The PDI Flight Probe offers turnkey operation with a fully automated setup feature. The flight probe system can be used for the real-time, non-intrusive measurement of individual droplet size and single velocity component in a variety of flight and wind-tunnel applications. The complete instrument includes the flight probe (including the optical transmitter and receiver), ASA signal processor, and the AIMS system software. The diode-pumped solid state (DPSS) laser used in the probe provides stability, compactness, ruggedness, and high reliability; it eliminates the need for inefficient and unreliable fiber optics. The probes have optional built-in heaters to prevent ice accretion. This allows the flight probe to be used under extreme icing environments without any signal loss.

The dual size range version essentially combines two PDI instruments in a compact, aerodynamic package. The output of the two PDI channels are combined to form a single histogram of the droplet size distribution. A canister version is also available.

Advantages of the PDI Flight Probes over Legacy Probes

Characterization of icing clouds and wind tunnel simulations require modern instruments for measuring droplet size distributions, droplet velocities, and liquid water content in realistic icing cloud and simulated icing cloud environments. Currently, instrumentation developed in the 1970’s by Particle Measuring Systems (PMS) have been widely used for this purpose. Liquid water content (LWC) measurements are generally acquired using hot wire devices based on the early Johnson-Williams approach (~1955). Although these instruments can provide accurate measurements of drop size distributions and LWC, they are also known to be limited in terms of measurement accuracy and reliability when subjected to challenging conditions. The key limitation of the PMS FSSP instrument is due to coincidence errors when measuring cloud droplet number densities greater than ~300/cc. Furthermore, in helicopter applications the uncertainty in the droplet incident angles of trajectory can produce unacceptable measurement uncertainty. The hotwire devices are challenged by low flow speeds and small droplets. There is also a concern that when measuring SLD conditions, the large droplets may shatter on the hotwire devices producing measurement uncertainty. The phase Doppler interferometry (PDI) method has been demonstrated to be capable of handling a very wide range of droplet size distributions and has the added advantage of measuring the droplet size and velocity simultaneously. As such, not only the MVD but the liquid water content and droplet number densities can be measured with this single instrument. The PDI method is capable of measuring droplet sizes that are as small as 0.5 µm in diameter to droplets as large as 5000 µm in diameter or larger, provided that the droplets remain quasi-spherical. Artium has integrated the phase Doppler method into a single compact instrument that can be carried on aircraft including helicopters. To cover the full size range of 0.5 to 1000 µm, two instruments with overlapping measurement ranges are incorporated into one single package. Measured results are combined automatically using fundamental principles to produce an unprecedented dynamic droplet measurement range. Legacy instruments used for cloud characterization include the FSSP and the OAP developed by PMS. Besides being an old technology, these methods have several sources of measurement uncertainty including:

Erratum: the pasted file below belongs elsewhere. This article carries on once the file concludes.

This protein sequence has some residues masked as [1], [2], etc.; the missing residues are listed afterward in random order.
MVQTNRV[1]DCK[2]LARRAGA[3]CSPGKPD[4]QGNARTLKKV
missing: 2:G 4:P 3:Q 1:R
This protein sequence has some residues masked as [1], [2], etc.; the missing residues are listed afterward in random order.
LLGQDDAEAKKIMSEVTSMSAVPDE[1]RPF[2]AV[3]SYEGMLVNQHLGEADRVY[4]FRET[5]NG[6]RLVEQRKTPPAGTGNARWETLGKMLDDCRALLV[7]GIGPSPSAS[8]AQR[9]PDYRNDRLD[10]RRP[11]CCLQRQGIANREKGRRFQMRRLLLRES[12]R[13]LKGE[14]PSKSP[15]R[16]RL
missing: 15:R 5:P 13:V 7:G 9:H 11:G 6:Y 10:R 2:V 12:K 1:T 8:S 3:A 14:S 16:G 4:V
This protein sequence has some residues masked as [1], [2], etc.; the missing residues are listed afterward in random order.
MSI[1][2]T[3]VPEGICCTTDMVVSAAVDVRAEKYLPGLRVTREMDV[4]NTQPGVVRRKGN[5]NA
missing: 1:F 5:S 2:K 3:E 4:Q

• Oscillations in the light scattering intensity as a function of particle size
  • High particle concentrations
  • Coincidence errors due to multiple drops being present in the measurement volume at the same time
  • Change in calibration due to aircraft vibrations and/or contamination of the optics by particles
  • Insufficient de-icing of the probe causing flow blockage
  • Depth-of-field related errors (for OAP)

Such instrument deficiencies have been by addressed by the PDI Flight Probes including:

  • Limitations and measurement error due to high droplet number densities, coincidence
  • Flow blockage by ice accretion in the flow straightener and proximity to the main instrument body
  • Large droplet shattering on the flow straightener, measured as small droplets
  • Limited dynamic range for droplet sizing Measurement uncertainty due to flow speed and angle of trajectory
  • Depth of field errors with the OAP
  • Insufficient heating to de-ice the probes
  • Requirements for frequent calibrations and uncertainties due to calibration issues
  • Uncertainties due to optical contamination and misalignment
  • Uncertainties due to merging measurements from two disparate methods, FSSP and OAP
  • Uncertainties due to mixed phase conditions and the inability of the FSSP to discriminate ice particles and droplets